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— by Hana LaRock

How To Stay Safe When You’re Working an Open House

Realtors already have a huge list of concerns to worry about when working an open house. An open house is one of the first steps in closing a deal on a home, and everything needs to be as perfect as possible. Unfortunately, realtors these days also need to be concerned with their personal safety, as there have been an increasing number of incidents happening at open houses. Though it’s not something we want to have to think about, those who make their safety a priority—even when there may not seem to be a need for it—will feel more comfortable and clear-headed when it comes time to work.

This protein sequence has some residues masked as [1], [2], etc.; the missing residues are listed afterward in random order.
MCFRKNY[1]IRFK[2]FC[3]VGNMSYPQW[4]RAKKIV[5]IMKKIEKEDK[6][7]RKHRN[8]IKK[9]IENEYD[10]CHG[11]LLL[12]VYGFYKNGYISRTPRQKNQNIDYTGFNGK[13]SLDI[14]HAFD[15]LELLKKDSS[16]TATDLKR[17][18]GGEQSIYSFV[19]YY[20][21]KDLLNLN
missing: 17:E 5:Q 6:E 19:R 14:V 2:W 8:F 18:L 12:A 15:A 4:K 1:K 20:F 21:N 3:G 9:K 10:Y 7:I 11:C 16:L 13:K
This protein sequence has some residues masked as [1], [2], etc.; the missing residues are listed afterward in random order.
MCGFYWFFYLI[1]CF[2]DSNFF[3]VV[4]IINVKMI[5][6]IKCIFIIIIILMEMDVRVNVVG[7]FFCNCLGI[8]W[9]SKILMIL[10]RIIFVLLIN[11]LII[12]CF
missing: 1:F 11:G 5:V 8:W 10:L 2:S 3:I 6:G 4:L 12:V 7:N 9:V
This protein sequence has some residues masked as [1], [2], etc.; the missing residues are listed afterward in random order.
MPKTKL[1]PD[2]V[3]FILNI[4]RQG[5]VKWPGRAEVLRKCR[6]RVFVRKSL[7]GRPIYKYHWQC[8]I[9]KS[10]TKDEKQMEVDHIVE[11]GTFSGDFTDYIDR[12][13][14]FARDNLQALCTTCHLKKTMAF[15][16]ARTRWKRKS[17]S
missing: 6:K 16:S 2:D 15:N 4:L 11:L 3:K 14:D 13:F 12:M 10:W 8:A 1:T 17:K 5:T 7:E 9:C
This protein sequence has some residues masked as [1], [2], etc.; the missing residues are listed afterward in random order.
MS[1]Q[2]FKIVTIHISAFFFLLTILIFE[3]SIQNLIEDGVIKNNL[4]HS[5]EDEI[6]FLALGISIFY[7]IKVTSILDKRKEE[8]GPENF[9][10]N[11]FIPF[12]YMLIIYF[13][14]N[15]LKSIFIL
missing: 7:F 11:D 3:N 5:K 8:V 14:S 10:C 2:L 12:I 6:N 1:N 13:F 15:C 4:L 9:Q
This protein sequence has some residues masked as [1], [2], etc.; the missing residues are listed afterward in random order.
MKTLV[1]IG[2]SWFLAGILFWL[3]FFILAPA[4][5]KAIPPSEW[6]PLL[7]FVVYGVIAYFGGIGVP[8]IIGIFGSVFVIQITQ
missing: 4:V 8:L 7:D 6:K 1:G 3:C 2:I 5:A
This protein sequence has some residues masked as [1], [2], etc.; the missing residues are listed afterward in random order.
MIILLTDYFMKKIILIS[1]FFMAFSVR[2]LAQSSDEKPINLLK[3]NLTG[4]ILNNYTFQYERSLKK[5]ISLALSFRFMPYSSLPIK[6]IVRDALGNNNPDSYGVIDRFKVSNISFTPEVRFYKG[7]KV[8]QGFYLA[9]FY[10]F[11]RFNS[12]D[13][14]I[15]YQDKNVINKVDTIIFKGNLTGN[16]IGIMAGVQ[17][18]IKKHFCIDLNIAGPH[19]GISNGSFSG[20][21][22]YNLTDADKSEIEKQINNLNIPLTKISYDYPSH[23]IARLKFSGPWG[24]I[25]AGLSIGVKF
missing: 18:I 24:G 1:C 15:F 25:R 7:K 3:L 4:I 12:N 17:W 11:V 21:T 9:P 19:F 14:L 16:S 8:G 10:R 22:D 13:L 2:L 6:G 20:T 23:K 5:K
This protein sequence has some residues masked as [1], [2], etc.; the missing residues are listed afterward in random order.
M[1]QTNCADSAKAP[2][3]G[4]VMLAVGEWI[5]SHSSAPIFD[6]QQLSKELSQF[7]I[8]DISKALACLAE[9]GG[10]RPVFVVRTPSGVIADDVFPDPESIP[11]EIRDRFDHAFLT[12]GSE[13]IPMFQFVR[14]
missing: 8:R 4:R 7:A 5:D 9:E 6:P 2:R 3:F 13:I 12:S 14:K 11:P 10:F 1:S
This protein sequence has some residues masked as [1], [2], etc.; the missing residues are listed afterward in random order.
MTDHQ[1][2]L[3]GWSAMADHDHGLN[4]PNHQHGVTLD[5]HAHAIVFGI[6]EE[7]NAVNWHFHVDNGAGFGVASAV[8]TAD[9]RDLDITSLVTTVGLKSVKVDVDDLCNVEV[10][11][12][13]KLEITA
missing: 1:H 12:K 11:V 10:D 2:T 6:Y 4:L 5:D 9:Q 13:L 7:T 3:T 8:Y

So, here are some tips to keep yourself safe: 

Bring Someone With You 

There’s an unofficial rule when it comes to running open houses and that’s that realtors should always be working in a “buddy system.” This is especially true for women. As a realtor, you should never host an open house by yourself. There should always be someone else there with you—whether it’s a co-worker, a secretary, or even a family member who can be at the open house—even if they need to act as though they are seeing it for themselves. Either way, no one will think it’s strange or unprofessional if you have someone else there as a safety net because it’s more important to be safe than sorry.  

Don’t Do a Showing After Dark